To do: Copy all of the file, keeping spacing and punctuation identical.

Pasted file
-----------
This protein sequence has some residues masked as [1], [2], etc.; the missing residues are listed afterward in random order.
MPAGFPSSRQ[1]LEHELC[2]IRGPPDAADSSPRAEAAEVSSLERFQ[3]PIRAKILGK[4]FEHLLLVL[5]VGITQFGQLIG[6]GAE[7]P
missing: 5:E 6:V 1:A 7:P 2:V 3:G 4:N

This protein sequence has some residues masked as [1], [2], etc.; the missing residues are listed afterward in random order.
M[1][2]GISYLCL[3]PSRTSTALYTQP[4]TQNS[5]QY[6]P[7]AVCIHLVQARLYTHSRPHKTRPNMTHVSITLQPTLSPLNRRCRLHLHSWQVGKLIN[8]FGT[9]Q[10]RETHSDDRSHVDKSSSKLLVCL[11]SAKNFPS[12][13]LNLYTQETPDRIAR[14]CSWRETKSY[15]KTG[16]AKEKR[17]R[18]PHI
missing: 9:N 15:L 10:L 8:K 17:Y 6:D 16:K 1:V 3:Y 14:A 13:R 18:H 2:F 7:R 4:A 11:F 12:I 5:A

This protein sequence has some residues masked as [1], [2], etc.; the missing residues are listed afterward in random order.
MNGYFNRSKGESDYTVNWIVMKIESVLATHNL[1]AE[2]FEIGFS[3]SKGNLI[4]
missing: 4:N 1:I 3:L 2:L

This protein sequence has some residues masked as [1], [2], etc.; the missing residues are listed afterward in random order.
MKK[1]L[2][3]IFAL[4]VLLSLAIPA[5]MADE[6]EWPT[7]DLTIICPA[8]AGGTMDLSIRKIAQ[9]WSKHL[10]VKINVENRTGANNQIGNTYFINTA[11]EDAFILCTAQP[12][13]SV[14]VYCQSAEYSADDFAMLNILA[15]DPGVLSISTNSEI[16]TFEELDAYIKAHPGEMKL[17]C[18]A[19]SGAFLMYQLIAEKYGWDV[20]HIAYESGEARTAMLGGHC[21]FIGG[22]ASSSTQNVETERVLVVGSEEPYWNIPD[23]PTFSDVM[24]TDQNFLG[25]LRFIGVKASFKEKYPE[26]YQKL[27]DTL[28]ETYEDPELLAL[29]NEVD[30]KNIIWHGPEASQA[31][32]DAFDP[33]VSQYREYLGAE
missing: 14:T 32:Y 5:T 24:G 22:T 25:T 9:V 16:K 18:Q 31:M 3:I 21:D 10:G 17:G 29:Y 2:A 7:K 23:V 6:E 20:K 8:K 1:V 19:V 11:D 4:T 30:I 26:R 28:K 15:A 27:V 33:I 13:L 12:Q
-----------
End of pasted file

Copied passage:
This protein sequence has some residues masked as [1], [2], etc.; the missing residues are listed afterward in random order.
MPAGFPSSRQ[1]LEHELC[2]IRGPPDAADSSPRAEAAEVSSLERFQ[3]PIRAKILGK[4]FEHLLLVL[5]VGITQFGQLIG[6]GAE[7]P
missing: 5:E 6:V 1:A 7:P 2:V 3:G 4:N

This protein sequence has some residues masked as [1], [2], etc.; the missing residues are listed afterward in random order.
M[1][2]GISYLCL[3]PSRTSTALYTQP[4]TQNS[5]QY[6]P[7]AVCIHLVQARLYTHSRPHKTRPNMTHVSITLQPTLSPLNRRCRLHLHSWQVGKLIN[8]FGT[9]Q[10]RETHSDDRSHVDKSSSKLLVCL[11]SAKNFPS[12][13]LNLYTQETPDRIAR[14]CSWRETKSY[15]KTG[16]AKEKR[17]R[18]PHI
missing: 9:N 15:L 10:L 8:K 17:Y 6:D 16:K 1:V 3:Y 14:A 13:R 18:H 2:F 7:R 4:A 11:F 12:I 5:A

This protein sequence has some residues masked as [1], [2], etc.; the missing residues are listed afterward in random order.
MNGYFNRSKGESDYTVNWIVMKIESVLATHNL[1]AE[2]FEIGFS[3]SKGNLI[4]
missing: 4:N 1:I 3:L 2:L

This protein sequence has some residues masked as [1], [2], etc.; the missing residues are listed afterward in random order.
MKK[1]L[2][3]IFAL[4]VLLSLAIPA[5]MADE[6]EWPT[7]DLTIICPA[8]AGGTMDLSIRKIAQ[9]WSKHL[10]VKINVENRTGANNQIGNTYFINTA[11]EDAFILCTAQP[12][13]SV[14]VYCQSAEYSADDFAMLNILA[15]DPGVLSISTNSEI[16]TFEELDAYIKAHPGEMKL[17]C[18]A[19]SGAFLMYQLIAEKYGWDV[20]HIAYESGEARTAMLGGHC[21]FIGG[22]ASSSTQNVETERVLVVGSEEPYWNIPD[23]PTFSDVM[24]TDQNFLG[25]LRFIGVKASFKEKYPE[26]YQKL[27]DTL[28]ETYEDPELLAL[29]NEVD[30]KNIIWHGPEASQA[31][32]DAFDP[33]VSQYREYLGAE
missing: 14:T 32:Y 5:T 24:G 22:T 25:T 9:V 16:K 18:Q 31:M 3:I 21:D 10:G 17:G 29:Y 2:A 7:K 23:V 6:E 20:K 8:K 1:V 19:V 11:D 4:T 30:I 26:R 28:K 15:A 27:V 33:I 13:L 12:Q